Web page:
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dwgrep - Man Page

grep for Dwarf


dwgrep [OPTIONS] [-e PATTERN | -f FILE] [FILE...]


Dwgrep is a tool for querying Dwarf (debuginfo) graphs.  Queries are written in a language called Zwerg, the syntax of which is described on project web pages (see below).  The engine itself is available as a shared library which can be used from C.


-H,  --with-filename

Print the filename for each match.  This is the default when there is more than one file to search.


Pass a string argument to the running script. A command line argument such as -a X is handled like --a '"X"', except with appropriate escaping.

-c,  --count

Print only a count of query results, not the results themselves.

-e,  --expr=EXPR

EXPR is a query to run.  At most one -e or -f option shall be present.  The selected query is run over the input file(s).

-f,  --file=FILE

Load query from FILE.  A Zwerg script stored in the given file is read and run over the input file(s).  At most one -e or -f option shall be present.

-h,  --no-filename

Suppress printing filename on output.  This is the default when there is less than two files to search.

-q,  --silent,  --quiet

Suppress all normal output.  Exit immediately with zero status if any match is found, even if an error was detected.

-s,  --no-messages

Suppress error messages.  All normal output is produced, but error messages (if any) are not shown.

Note that currently libzwerg produces some error messages on its own (e.g. division by zero), and those are still displayed.


Show help and exit.


Show version in the format MAJOR.MINOR and exit.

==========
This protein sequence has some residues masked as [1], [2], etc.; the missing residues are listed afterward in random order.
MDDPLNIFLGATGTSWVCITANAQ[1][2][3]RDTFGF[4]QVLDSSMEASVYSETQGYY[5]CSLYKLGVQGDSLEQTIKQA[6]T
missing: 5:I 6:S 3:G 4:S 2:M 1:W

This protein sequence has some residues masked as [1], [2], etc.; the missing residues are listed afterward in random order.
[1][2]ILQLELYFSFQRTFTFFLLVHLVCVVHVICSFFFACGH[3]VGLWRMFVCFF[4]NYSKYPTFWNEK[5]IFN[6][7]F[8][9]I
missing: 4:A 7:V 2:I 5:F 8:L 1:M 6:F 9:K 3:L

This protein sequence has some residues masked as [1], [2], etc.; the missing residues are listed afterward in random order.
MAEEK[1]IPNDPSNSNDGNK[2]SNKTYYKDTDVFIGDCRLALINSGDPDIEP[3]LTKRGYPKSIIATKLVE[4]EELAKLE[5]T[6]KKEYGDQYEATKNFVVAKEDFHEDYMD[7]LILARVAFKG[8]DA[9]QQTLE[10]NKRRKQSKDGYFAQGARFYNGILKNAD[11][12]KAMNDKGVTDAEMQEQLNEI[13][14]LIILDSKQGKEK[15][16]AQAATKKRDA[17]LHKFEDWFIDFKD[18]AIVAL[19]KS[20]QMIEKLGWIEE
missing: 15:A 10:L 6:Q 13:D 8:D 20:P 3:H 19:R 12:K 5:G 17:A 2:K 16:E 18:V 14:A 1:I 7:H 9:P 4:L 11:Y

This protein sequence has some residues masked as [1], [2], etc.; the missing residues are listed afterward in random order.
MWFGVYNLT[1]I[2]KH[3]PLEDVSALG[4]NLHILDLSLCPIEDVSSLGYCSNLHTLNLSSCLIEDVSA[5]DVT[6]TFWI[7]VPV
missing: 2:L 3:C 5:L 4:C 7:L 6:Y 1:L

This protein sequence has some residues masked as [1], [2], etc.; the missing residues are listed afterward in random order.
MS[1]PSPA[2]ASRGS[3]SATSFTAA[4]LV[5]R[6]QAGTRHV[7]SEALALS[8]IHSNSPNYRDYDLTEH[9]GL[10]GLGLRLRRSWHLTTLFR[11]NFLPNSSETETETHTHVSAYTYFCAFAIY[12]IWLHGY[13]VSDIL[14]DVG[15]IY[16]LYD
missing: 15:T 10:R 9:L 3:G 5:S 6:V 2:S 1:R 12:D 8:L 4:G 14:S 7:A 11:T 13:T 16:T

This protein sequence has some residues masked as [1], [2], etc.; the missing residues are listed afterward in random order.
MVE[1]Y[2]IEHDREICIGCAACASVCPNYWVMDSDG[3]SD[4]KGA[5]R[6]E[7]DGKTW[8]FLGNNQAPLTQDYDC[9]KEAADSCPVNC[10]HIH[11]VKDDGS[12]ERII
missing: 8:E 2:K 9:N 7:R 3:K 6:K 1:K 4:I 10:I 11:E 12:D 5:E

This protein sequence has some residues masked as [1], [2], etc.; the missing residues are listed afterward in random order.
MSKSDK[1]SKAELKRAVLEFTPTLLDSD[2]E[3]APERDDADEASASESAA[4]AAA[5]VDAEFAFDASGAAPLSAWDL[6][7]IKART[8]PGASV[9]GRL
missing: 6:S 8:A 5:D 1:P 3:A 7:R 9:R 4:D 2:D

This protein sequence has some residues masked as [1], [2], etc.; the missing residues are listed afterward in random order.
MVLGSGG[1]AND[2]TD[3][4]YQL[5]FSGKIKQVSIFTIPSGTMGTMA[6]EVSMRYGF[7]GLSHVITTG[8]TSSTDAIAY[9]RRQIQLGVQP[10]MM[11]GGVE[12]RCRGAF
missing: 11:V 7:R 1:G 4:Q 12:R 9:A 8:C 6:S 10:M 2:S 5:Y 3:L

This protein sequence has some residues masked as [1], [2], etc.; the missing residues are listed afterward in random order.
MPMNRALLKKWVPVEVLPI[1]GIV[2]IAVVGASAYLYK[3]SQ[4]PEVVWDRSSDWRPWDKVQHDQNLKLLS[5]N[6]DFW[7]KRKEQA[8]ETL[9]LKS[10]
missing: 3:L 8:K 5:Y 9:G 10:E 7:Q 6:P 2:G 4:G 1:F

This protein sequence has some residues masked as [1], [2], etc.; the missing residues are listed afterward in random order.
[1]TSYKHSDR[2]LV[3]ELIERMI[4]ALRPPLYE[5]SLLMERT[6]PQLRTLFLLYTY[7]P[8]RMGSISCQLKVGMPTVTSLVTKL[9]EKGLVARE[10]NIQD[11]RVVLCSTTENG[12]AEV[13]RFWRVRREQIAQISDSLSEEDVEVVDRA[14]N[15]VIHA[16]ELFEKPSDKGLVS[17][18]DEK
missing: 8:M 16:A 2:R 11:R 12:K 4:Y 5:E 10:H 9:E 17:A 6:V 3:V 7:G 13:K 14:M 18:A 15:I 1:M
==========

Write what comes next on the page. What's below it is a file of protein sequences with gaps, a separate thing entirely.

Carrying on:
Pass an evaluated argument to the running script. The argument is parsed as a Zwerg program and interpreted on an empty stack. TOS of each yielded stack is taken and pushed to program stack before query is executed.

Formally, a command line such as this: dwgrep -e PROG --a X --a Y ... is interpreted like the following Zwerg snippet:

let .X := *X*;
let .Y := *Y*;
.X .Y *PROG*

In particular this means that if an argument yields more than once, the whole following computation is "forked" and in each branch the argument has a different value.

ELF files mentioned on the command line are passed as the first command line argument. I.e. a dwgrep invocation such as this:

dwgrep -e PROG --a X --a Y ... file1 file2 ...

Is handled as follows:

dwgrep -e PROG --a '("file1", "file2", ...) dwopen' --a X --a Y ...

Thus one can bind the explicitly-mentioned command line arguments to named variables and leave the ELF files themselves as implicit argument of the expression itself, as is usual when writing argument-less queries. Consider:

dwgrep file1 file2 -e 'entry foo bar baz'
dwgrep file1 file2 --a A --a B -e '(|A B| entry foo bar baz)'


Find ELF files:

$ dwgrep -sh $(find /usr/lib64/ -type f) -e 'name'
[... etc ...]

Find ELF files that include Dwarf information:

$ dwgrep -sh $(find /usr/lib64/ -type f) -e '?(unit) name'
[... etc ...]

Find namespace names defined in one of them:

$ dwgrep /usr/lib64/libxqilla.so.5.0.4 -e '
        entry ?TAG_namespace name' | sort -u

Find names of variables defined in the namespace xercesc_3_0:

$ dwgrep /usr/lib64/libxqilla.so.5.0.4 -e '
        entry ?TAG_namespace (name == "xercesc_3_0")
        child ?TAG_variable name' | sort -u
[... etc ...]

Of those, only list the ones that don't start in ch:

$ dwgrep /usr/lib64/libxqilla.so.5.0.4 -e '
        entry ?TAG_namespace (name == "xercesc_3_0")
        child ?TAG_variable name
        (!~ "ch.*")' | sort -u

Look where they are declared:

$ dwgrep /usr/lib64/libxqilla.so.5.0.4 -e '
        entry ?TAG_namespace (name == "xercesc_3_0")
        child ?TAG_variable (name !~ "ch.*")
        @AT_decl_file' | sort -u

Use formatting strings to include line number information in the mix:

$ dwgrep /usr/lib64/libxqilla.so.5.0.4 -e '
        entry ?TAG_namespace (name == "xercesc_3_0")
        child ?TAG_variable (name !~ "ch.*")
        "%(@AT_decl_file%): %(dup @AT_decl_line%)"' | sort -u
/usr/include/xercesc/util/OutOfMemoryException.hpp: 32
/usr/include/xercesc/util/XMLChar.hpp: 33
/usr/include/xercesc/util/XMLChar.hpp: 34
/usr/include/xercesc/util/XMLChar.hpp: 35
[... etc ...]

More examples are available in documentation on syntax and in the tutorial.

See Also

To learn more about Dwarf, check out:


Petr Machata


May 13, 2024 0.4